Although hypothyroidism can be developed in anyone, but at an increased risk if:

  • A woman
  • Age older than 60
  • Family history of thyroid disease
  • Having an autoimmune disease, such as type 1 diabetes or celiac disease
  • Radioactive iodine or anti-thyroid medications treatment
  • Radiations received to neck or upper chest
  • Had thyroid surgery (partial thyroidectomy)
  • Pregnant or delivered a baby within the past six months

Hypothyroidism – Complications

Hypothyroidism which is not treated can lead to a number of health problems:

  • Goiter can be caused which is a constant stimulation of the thyroid to release more hormones may cause the gland to become larger. Although normally it is not uncomfortable, a large goiter can have an effect on appearance and may interfere with swallowing or breathing.
  • An increased risk of heart disease and heart failure may be related to hypothyroidism which is primarily because high levels of low-density lipoprotein (LDL) cholesterol i.e. the “bad” cholesterol can occur in people with an underactive thyroid.
  • Mental health issue like depression may occur early in hypothyroidism and may increase severity over time. Slowed mental functioning can be a cause of hypothyroidism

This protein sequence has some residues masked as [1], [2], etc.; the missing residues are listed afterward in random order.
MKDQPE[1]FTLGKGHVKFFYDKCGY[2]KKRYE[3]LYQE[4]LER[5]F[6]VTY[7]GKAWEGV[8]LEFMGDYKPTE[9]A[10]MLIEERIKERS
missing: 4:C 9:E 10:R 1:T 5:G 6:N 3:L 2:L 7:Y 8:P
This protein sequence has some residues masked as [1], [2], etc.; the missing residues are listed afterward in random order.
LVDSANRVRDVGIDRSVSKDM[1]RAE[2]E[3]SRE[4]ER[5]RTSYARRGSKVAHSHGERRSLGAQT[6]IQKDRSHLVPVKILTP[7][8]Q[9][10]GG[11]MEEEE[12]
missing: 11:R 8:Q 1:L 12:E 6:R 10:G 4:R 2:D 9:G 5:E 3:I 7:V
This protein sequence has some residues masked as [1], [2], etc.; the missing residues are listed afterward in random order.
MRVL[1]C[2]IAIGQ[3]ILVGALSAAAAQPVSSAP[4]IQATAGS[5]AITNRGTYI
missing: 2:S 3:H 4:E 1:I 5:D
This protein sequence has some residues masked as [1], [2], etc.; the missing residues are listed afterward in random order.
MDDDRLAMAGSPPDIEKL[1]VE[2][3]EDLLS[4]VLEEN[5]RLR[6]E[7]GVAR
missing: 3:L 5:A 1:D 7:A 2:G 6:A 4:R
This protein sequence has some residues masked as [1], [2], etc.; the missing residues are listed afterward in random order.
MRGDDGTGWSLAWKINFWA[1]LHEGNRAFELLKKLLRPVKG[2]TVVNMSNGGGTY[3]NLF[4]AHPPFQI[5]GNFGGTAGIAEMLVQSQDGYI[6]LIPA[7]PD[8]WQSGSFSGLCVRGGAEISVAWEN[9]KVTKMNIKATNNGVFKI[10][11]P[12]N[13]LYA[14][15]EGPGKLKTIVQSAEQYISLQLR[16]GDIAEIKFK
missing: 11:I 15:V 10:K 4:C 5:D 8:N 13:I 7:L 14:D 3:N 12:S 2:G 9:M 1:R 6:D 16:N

• Peripheral neuropathy.Long-term hypothyroidism which is not controlled can cause damage to peripheral nerves. These are the nerves that convey information from brain and spinal cord to the rest of your body for example, arms and legs. Peripheral neuropathy may cause in the affected areas pain, numbness and tingling.
  • Myxedema is a rare, life-threatening condition which is the outcome of long-term, undiagnosed hypothyroidism. The signs and symptoms include intense cold intolerance and drowsiness followed by profound lethargy and unconsciousness.

A myxedema coma can be triggered through sedatives, infection or other stress on the body. If there are signs or symptoms of myxedema, immediate emergency medical treatment may be needed.

  • Interfere with ovulation can be a cause of low levels of thyroid hormone, which impairs fertility. In addition, some of the reasons of hypothyroidism such as autoimmune disorder can also impair fertility.
  • Babies born to women who have untreated thyroid disease may have a risk which is higher of birth defects compared to babies born to healthy mothers. These children are also more inclined to serious intellectual and developmental problems.

Untreated hypothyroidism in infants present at birth is at risk of serious problems with development of both physical and mental. The chances of normal development are excellent if the condition is diagnosed within the first few months of life.